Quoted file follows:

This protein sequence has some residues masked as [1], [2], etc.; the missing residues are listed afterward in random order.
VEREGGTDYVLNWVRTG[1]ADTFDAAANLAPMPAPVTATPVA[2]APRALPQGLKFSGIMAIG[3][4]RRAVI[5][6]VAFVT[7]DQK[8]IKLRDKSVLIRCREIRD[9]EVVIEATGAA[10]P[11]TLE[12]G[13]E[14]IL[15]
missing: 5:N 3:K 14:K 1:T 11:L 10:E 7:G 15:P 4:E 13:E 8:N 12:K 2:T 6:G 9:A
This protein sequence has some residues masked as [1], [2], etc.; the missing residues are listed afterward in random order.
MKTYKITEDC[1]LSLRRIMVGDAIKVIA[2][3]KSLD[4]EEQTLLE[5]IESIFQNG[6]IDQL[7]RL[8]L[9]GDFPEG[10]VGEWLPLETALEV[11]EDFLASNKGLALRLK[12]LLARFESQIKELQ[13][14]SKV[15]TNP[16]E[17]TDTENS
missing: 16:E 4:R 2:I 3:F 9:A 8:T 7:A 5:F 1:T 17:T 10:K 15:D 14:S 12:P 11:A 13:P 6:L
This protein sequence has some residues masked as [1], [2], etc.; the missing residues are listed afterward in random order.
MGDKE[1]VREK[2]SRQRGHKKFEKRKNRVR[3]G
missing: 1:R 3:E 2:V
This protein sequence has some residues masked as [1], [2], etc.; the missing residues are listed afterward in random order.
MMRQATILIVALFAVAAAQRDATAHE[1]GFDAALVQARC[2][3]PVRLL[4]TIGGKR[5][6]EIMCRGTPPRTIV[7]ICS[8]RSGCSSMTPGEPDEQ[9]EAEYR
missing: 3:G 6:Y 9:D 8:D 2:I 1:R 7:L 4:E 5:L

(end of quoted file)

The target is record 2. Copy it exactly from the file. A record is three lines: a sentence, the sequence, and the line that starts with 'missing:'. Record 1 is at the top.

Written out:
This protein sequence has some residues masked as [1], [2], etc.; the missing residues are listed afterward in random order.
MKTYKITEDC[1]LSLRRIMVGDAIKVIA[2][3]KSLD[4]EEQTLLE[5]IESIFQNG[6]IDQL[7]RL[8]L[9]GDFPEG[10]VGEWLPLETALEV[11]EDFLASNKGLALRLK[12]LLARFESQIKELQ[13][14]SKV[15]TNP[16]E[17]TDTENS
missing: 16:E 4:R 2:I 3:F 9:A 8:T 7:A 5:F 1:T 17:T 10:K 15:D 14:S 12:P 11:A 13:P 6:L